• How dense is dense? Toward a harmonized approach to characterizing reefs of non-native Pacific oysters – with consideration of native mussels
    NeoBiota (IF 2.643) Pub Date : 2020-05-29
    Alexandra Markert

    Pacific oysters Crassostrea (Magallana) gigas have been successfully invading ecosystems worldwide. As an ecosystem engineer, they have the potential to substantially impact on other species and on functional processes of invaded ecosystems. Engineering strength depends on oyster density in space and time. Density has not yet been studied on the extent of reef structural dynamics. This study assessed

  • Invasive alien species add to the uncertain future of protected areas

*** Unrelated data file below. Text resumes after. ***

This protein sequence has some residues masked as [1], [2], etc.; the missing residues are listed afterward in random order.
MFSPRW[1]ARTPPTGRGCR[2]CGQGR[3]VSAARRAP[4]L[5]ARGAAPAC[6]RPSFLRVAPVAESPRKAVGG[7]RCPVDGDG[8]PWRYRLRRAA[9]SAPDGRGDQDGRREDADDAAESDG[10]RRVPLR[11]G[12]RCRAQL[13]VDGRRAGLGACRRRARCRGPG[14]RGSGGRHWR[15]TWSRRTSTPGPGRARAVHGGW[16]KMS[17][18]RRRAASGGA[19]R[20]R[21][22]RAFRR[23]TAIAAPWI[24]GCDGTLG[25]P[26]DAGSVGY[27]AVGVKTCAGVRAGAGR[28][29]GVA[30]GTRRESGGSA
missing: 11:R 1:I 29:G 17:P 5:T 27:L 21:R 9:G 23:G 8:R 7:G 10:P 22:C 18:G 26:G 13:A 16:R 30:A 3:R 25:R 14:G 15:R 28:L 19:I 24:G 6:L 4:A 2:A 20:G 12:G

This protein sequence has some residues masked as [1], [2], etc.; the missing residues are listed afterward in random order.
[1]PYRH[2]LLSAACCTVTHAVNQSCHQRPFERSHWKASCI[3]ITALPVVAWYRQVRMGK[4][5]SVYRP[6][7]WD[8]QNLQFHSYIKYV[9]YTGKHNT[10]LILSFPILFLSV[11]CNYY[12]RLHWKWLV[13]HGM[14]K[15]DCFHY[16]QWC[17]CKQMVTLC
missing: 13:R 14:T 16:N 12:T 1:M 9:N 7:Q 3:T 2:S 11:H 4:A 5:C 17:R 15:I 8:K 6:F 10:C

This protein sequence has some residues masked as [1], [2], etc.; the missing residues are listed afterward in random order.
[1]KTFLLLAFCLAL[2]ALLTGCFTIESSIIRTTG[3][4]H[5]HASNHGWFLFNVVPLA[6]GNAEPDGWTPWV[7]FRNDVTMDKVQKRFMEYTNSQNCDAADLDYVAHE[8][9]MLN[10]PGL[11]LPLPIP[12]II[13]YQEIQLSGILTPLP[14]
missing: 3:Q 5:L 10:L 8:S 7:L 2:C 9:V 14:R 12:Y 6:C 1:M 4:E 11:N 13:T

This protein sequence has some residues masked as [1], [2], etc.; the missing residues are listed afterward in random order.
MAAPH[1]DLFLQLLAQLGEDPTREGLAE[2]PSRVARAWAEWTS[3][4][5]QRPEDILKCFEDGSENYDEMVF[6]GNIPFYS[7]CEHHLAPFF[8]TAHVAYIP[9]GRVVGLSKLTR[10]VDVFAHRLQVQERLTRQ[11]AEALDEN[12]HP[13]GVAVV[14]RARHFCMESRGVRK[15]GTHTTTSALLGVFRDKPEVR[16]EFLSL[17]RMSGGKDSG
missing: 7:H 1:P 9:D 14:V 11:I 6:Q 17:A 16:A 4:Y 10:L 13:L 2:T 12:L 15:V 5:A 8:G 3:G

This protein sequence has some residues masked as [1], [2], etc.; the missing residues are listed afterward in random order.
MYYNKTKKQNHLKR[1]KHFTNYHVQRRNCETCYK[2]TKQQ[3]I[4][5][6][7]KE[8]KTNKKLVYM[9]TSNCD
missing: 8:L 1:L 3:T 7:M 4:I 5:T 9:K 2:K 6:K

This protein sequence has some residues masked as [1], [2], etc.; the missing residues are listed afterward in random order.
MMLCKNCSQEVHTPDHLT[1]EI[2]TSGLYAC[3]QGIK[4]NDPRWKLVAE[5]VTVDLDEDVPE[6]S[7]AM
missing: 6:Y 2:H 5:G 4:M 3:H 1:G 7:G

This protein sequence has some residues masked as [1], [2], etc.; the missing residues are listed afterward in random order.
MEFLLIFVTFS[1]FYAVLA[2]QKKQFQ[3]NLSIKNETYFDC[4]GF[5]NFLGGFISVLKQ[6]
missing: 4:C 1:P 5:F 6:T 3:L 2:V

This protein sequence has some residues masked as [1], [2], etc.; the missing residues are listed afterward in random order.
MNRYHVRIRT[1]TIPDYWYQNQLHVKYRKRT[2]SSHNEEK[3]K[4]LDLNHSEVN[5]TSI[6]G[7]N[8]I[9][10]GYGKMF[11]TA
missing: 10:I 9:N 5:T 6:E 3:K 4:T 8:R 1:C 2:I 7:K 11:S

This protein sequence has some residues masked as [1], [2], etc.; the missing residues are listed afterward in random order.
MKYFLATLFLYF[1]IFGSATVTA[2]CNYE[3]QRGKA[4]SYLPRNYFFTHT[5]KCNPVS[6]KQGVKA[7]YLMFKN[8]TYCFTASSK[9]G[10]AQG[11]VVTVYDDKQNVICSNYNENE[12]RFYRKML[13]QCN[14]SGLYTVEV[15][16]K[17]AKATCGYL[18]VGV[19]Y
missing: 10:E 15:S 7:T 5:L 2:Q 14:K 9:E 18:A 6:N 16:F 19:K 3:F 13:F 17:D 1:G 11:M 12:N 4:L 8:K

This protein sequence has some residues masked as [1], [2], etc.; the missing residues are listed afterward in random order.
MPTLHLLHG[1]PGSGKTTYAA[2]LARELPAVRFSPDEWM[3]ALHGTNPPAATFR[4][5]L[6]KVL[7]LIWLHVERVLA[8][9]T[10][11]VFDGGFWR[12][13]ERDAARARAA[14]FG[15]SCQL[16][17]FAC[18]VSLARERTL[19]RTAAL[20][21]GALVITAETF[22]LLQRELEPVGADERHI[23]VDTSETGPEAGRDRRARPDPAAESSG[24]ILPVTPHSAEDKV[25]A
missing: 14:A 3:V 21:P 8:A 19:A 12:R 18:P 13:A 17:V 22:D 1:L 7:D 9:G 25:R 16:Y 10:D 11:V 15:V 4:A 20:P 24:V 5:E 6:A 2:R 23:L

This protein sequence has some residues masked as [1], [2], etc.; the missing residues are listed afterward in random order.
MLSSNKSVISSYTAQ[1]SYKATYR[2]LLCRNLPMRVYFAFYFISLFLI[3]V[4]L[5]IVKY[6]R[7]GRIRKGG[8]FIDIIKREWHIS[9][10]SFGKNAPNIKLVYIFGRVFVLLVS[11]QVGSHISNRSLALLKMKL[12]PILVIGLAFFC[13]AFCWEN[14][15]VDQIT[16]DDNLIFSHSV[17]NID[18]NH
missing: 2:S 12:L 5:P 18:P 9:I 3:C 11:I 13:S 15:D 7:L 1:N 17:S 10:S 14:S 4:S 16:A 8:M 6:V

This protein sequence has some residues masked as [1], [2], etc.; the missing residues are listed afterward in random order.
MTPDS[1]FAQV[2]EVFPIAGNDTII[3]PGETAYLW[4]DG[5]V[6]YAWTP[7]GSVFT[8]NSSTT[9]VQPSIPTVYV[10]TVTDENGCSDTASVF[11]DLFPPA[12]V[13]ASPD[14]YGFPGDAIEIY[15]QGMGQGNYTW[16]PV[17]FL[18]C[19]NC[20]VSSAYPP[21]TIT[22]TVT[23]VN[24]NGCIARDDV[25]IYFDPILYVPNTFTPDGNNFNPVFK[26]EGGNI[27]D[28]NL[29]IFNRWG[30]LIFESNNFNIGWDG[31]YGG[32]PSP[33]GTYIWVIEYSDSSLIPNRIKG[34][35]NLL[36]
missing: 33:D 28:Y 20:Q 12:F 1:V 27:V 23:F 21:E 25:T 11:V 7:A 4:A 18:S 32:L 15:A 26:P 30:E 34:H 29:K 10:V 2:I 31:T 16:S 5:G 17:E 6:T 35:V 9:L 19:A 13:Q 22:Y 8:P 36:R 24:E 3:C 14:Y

NeoBiota (IF 2.643) Pub Date : 2020-05-18
    Desika Moodley; Llewellyn C. Foxcroft; Ana Novoa; Klára Pyšková; Jan Pergl; Petr Pysek

    Establishing and managing protected areas (national parks, nature reserves and other sites of conservation value) represent the most common approach to conserving species and ecosystems, but these areas are vulnerable to global environmental change. Recently, Golden Kroner et al. (2019) suggested protected area downgrading, downsizing, and degazettement (PADDD) as one of the main threats to biodiversity